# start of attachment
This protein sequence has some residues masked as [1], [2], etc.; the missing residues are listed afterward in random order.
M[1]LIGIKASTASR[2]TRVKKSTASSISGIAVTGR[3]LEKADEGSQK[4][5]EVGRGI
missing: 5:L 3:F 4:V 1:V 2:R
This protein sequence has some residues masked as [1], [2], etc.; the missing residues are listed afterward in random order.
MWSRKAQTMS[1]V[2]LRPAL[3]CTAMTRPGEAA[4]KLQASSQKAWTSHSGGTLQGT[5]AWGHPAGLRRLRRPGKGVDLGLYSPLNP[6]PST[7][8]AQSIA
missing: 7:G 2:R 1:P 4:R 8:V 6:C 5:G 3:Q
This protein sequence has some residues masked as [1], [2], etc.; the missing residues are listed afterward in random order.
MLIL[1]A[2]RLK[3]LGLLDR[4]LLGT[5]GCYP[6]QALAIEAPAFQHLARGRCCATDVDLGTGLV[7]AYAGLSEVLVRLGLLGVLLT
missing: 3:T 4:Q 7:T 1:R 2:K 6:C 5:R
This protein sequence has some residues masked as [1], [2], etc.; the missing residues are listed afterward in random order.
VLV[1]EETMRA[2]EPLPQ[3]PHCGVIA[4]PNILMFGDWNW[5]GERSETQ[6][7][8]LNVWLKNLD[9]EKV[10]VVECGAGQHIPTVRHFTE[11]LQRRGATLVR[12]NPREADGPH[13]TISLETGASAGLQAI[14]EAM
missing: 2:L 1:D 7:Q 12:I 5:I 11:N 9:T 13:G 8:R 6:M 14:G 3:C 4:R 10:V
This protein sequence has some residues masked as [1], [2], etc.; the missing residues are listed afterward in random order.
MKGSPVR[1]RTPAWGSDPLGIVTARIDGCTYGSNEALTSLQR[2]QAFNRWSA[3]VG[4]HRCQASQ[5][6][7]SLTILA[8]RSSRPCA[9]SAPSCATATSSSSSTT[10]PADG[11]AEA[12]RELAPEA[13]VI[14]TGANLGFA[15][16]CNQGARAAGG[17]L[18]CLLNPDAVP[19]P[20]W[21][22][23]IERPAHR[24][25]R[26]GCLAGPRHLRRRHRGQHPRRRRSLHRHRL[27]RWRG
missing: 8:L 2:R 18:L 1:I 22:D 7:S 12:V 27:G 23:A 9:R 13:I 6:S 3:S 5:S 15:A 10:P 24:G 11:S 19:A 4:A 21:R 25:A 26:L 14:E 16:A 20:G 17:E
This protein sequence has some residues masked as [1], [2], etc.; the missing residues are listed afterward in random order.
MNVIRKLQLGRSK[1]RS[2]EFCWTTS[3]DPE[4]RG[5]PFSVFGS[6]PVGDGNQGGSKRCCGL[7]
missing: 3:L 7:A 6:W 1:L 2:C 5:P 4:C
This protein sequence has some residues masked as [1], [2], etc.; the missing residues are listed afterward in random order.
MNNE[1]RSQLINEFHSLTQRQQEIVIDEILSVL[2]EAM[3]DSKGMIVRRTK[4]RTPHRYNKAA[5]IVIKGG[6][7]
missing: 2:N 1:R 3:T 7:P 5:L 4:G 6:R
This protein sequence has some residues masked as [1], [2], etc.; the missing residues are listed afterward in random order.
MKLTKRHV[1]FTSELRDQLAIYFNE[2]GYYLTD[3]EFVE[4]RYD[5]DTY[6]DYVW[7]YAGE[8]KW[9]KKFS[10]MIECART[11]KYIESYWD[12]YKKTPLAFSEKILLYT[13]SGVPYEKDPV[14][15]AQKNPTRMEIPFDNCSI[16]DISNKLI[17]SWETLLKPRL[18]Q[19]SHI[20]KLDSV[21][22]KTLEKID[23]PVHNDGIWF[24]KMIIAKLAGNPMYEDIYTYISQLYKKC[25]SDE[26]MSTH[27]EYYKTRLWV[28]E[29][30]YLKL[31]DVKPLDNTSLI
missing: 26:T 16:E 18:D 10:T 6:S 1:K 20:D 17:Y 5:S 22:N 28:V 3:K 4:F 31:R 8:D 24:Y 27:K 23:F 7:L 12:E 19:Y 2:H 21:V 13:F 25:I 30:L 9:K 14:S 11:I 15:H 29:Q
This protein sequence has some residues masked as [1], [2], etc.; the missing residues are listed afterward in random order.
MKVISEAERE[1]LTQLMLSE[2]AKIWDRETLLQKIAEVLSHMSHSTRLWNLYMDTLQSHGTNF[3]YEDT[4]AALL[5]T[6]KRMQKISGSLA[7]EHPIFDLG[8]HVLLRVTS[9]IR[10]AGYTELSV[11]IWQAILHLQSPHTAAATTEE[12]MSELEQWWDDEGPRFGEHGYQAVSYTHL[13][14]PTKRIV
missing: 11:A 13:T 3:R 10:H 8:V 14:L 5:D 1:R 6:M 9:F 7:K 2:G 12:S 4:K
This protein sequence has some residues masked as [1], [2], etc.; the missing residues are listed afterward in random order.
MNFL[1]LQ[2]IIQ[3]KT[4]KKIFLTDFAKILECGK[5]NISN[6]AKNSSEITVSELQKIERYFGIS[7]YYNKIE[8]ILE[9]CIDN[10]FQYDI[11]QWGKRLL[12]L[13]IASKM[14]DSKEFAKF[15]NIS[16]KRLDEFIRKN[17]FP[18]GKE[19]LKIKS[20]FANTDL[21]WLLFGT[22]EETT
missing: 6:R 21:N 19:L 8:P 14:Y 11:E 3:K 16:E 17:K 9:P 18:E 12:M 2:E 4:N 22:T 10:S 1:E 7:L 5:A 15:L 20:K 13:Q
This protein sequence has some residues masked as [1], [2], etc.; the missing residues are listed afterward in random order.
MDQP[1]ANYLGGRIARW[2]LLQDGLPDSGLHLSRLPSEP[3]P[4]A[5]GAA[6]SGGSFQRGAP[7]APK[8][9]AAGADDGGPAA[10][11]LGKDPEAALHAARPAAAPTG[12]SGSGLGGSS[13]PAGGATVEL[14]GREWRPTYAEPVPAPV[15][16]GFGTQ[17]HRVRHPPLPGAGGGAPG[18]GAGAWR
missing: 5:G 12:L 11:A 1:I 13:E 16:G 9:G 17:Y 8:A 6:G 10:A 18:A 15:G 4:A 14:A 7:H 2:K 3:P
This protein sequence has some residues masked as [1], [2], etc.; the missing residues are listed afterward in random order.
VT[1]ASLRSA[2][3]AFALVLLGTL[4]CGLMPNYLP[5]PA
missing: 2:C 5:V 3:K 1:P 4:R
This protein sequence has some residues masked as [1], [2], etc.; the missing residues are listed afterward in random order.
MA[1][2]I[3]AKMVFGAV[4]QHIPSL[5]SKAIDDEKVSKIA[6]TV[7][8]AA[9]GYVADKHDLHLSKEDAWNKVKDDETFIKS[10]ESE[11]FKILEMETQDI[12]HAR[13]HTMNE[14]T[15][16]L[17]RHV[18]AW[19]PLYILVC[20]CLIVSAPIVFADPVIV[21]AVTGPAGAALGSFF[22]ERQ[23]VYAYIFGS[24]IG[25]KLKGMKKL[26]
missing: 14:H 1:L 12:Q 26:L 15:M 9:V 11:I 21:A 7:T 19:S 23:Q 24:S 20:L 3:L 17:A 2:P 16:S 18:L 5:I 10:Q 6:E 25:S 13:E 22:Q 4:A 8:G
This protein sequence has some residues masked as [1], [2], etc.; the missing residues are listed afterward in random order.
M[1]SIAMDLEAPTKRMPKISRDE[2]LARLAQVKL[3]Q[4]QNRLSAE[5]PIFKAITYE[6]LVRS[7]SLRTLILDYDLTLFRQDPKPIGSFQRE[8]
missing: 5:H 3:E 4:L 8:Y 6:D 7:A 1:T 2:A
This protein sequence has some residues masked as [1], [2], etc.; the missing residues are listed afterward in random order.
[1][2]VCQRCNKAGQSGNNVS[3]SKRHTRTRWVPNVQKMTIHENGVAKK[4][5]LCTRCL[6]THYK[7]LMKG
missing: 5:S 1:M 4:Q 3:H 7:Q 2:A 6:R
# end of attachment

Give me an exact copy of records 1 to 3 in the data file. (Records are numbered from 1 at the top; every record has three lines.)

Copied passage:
This protein sequence has some residues masked as [1], [2], etc.; the missing residues are listed afterward in random order.
M[1]LIGIKASTASR[2]TRVKKSTASSISGIAVTGR[3]LEKADEGSQK[4][5]EVGRGI
missing: 5:L 3:F 4:V 1:V 2:R
This protein sequence has some residues masked as [1], [2], etc.; the missing residues are listed afterward in random order.
MWSRKAQTMS[1]V[2]LRPAL[3]CTAMTRPGEAA[4]KLQASSQKAWTSHSGGTLQGT[5]AWGHPAGLRRLRRPGKGVDLGLYSPLNP[6]PST[7][8]AQSIA
missing: 7:G 2:R 1:P 4:R 8:V 6:C 5:G 3:Q
This protein sequence has some residues masked as [1], [2], etc.; the missing residues are listed afterward in random order.
MLIL[1]A[2]RLK[3]LGLLDR[4]LLGT[5]GCYP[6]QALAIEAPAFQHLARGRCCATDVDLGTGLV[7]AYAGLSEVLVRLGLLGVLLT
missing: 3:T 4:Q 7:T 1:R 2:K 6:C 5:R